If you have had difficulty getting a smear previously, let us know.
How can you make smear tests as easy as possible?
If you’re nervous or embarrassed, talk to the doctor or nurse taking your smear.
They can help to relax and reassure you – remember taking a smear only takes a minute or two.
In some cases, it can be quite difficult to see your cervix fully and we may ask you to make a fist with each of your hands and pop them underneath your bottom.
We also use lots of lubricant to help slide the speculum into your vagina carefully.
Rarely, you may consider taking some paracetamol or Ibuprofen if you find it uncomfortable, or ask your doctor to pause during the procedure so that you can catch your breath.
Focussing on your breathing can also help. Sometimes a change in position or a smaller speculum can be helpful.
The biggest thing to remember is that smear tests are incredibly important, so we will do our best to help you through it!
What happens if you get abnormal results from a smear test?
If your smear test shows high risk HPV, the lab team will also look for changes in the cells of your cervix.
If these are found, you will be invited to see a Gynaecologist in a colposcopy clinic to examine your cervix in more detail.
The first thing to say is that most women don’t have cancer but have changes that occur before cancer develops.
Your smear result will provide an indication of how severe the changes on the cells of your cervix are.
Remember, if the changes are minor, they can go back to normal over time.
Either way, you’ll be referred to Colposcopy so that we can inspect your cervix carefully using different solutions applied onto your cervix.
You may also need a biopsy during this clinic appointment to obtain more information about the cell changes on your cervix.
If no changes are found in the cells of your cervix, you will be asked to have a repeat smear in a year’s time.
Are there any symptoms of cervical cancer?
Yes, there can be. Symptoms to watch for include abnormal bleeding – for example, after sex or in between your periods – vaginal discharge which looks or smells unusual for you and pain during sex.
You may also notice blood in your urine, bloating, a change in your bowel or urinary habits.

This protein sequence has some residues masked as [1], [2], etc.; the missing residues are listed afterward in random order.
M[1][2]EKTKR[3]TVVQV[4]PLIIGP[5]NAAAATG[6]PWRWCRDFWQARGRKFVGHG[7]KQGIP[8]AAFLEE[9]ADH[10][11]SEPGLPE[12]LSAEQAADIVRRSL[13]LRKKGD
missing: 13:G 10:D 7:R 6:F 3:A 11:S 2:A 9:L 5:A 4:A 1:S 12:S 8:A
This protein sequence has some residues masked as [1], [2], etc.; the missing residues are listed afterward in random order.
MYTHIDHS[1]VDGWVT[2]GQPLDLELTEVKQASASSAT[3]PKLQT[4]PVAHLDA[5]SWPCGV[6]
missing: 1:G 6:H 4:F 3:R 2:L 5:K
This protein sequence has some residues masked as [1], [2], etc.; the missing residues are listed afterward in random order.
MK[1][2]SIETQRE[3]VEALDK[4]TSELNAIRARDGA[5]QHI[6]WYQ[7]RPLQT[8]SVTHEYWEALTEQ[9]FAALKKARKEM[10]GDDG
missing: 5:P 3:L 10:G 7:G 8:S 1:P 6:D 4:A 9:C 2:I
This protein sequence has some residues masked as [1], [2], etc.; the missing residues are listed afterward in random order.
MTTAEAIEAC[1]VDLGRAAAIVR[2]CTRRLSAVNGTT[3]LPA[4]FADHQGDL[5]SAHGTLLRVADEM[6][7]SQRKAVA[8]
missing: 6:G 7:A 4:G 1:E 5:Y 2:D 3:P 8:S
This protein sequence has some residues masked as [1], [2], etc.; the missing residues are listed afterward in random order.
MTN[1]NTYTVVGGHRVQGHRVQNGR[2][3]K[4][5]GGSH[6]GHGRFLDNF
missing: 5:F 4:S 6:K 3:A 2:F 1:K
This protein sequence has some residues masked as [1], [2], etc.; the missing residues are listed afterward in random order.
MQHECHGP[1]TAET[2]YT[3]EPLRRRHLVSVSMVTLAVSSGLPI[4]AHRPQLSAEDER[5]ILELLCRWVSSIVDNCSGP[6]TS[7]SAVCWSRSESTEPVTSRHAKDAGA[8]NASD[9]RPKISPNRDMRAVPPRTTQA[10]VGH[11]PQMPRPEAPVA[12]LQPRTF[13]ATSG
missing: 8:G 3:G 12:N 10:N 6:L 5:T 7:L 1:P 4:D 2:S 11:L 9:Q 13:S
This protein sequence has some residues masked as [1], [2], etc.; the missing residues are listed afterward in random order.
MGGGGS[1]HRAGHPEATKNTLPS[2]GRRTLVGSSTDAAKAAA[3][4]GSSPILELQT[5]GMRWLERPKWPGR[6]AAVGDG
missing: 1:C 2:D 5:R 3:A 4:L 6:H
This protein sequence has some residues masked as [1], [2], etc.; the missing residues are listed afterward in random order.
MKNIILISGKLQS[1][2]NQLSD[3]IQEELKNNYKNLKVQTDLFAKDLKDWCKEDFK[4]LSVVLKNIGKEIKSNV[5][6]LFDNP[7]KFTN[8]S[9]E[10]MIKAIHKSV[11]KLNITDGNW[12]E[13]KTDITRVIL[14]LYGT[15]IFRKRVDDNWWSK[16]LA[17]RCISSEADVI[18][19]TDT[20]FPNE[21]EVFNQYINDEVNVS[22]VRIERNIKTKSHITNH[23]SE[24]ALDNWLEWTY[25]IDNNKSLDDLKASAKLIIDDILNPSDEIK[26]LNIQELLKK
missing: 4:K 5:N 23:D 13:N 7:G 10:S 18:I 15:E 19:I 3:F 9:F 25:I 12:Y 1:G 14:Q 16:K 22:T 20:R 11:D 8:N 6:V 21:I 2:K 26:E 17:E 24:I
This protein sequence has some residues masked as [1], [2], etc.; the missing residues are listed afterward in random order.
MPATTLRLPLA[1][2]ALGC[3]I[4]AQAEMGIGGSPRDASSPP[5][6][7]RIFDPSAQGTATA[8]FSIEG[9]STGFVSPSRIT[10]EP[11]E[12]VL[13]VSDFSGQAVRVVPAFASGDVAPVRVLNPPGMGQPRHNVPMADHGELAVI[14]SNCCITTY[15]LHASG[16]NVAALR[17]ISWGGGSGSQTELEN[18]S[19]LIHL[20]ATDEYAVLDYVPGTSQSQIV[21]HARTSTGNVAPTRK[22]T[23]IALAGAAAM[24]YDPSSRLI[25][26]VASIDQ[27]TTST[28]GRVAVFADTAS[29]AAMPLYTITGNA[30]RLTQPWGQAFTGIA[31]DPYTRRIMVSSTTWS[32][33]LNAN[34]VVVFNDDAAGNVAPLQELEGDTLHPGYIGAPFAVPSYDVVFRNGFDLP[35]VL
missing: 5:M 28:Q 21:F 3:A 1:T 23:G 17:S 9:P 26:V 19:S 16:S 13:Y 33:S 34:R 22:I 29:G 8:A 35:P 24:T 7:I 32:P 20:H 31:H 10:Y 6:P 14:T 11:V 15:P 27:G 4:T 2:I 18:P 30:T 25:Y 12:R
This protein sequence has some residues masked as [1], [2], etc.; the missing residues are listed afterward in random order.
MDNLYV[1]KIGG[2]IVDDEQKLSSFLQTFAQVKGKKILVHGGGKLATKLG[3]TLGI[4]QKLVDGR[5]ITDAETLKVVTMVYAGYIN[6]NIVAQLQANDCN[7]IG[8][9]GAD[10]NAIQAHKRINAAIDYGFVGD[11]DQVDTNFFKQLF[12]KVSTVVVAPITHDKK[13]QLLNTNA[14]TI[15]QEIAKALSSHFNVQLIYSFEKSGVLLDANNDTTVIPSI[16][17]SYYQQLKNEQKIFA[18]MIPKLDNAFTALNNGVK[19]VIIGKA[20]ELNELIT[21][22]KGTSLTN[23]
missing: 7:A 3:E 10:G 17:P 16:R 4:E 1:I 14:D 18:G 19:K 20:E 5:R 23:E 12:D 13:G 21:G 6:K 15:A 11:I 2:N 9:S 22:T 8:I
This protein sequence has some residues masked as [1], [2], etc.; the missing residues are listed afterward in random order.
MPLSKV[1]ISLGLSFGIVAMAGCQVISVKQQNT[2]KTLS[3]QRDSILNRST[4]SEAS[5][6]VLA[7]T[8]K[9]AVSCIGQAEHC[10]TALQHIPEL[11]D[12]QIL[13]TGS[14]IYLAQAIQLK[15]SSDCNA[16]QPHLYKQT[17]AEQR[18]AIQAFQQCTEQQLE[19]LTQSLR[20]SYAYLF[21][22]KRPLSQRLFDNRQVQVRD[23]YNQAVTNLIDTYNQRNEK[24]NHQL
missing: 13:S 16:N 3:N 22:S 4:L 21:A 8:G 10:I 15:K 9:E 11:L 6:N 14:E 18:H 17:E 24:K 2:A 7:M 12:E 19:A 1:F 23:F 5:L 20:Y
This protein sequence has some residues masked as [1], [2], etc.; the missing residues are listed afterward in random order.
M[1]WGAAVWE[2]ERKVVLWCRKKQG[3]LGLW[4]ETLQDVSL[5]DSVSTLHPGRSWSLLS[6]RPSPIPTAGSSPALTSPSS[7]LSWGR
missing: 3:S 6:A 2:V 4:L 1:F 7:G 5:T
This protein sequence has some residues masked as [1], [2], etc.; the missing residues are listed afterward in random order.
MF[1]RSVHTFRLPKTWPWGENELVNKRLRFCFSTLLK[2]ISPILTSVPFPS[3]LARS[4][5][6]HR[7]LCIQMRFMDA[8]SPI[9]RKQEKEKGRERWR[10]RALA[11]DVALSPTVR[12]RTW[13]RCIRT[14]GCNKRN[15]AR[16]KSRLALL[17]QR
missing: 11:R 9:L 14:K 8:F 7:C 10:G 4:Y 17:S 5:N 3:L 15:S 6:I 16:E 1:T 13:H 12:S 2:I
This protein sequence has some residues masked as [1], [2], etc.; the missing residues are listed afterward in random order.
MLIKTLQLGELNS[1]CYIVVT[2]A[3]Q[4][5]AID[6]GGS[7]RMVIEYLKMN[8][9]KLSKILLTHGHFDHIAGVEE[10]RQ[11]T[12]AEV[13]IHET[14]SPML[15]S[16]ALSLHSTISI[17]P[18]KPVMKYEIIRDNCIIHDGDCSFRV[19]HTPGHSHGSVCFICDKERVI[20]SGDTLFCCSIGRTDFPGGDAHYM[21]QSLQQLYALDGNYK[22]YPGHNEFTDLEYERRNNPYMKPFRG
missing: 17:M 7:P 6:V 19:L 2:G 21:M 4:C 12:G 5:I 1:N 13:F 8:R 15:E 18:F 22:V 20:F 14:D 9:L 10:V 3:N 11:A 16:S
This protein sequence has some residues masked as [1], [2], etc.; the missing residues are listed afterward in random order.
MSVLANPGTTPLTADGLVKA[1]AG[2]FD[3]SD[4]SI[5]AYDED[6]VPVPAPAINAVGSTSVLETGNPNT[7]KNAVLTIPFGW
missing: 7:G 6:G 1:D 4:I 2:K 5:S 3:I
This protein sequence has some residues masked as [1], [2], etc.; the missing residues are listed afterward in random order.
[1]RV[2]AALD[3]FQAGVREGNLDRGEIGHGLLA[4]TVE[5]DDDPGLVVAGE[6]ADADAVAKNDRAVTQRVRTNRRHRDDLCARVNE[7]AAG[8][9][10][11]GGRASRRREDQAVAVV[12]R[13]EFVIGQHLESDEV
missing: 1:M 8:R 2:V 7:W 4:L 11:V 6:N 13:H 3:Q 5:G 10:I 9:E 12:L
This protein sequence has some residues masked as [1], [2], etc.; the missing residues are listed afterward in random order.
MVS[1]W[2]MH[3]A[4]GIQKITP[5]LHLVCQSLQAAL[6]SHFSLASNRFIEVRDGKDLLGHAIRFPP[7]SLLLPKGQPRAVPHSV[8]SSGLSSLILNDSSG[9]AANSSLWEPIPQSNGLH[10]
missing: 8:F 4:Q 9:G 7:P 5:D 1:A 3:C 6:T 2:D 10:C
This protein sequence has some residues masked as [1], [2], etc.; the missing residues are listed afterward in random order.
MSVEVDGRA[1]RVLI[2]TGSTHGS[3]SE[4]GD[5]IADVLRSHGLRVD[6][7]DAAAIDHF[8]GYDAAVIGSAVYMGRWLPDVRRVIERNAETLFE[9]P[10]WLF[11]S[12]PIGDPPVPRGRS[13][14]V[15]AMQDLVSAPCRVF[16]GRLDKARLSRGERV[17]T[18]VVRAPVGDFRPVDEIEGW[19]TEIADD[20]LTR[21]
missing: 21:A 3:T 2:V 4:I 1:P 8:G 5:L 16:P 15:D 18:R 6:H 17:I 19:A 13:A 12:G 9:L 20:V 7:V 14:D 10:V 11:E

What are the risk factors of cervical cancer?
The main risk factors for cervical cancer are having HPV infection and smoking. Having other infections such as chlamydia or HIV can also increase your chance of developing cervical cancer.
Taking the contraceptive pill for over 5 years may also slightly increase your risk of cervical cancer, as well as if you’ve had children.
If another member of your family has had cervical cancer or if you’ve had certain types of cancer, such as kidney or vaginal cancer you are also at higher risk of cervical cancer.
What is the most common age of getting cervical cancer?
Cervical cancer is one of the few cancers that is more common in younger women.
Over half of cervical cancer cases in the UK are seen in women under the age of 45, which is why it’s important to attend when you are invited for a cervical smear.
Can you treat cervical cancer? If so, how?
Absolutely – that’s why it’s so vital to make sure you have your smear tests regularly, when you are notified to do so.
Most cervical cancers are detected at an early stage and can be treated.
The type of treatment given really depends on the extent of the cancer – if detected early, you may have treatment to remove the abnormal area of your cervix, or a hysterectomy.
We will also consider whether your family is complete when thinking about what treatment most suits you.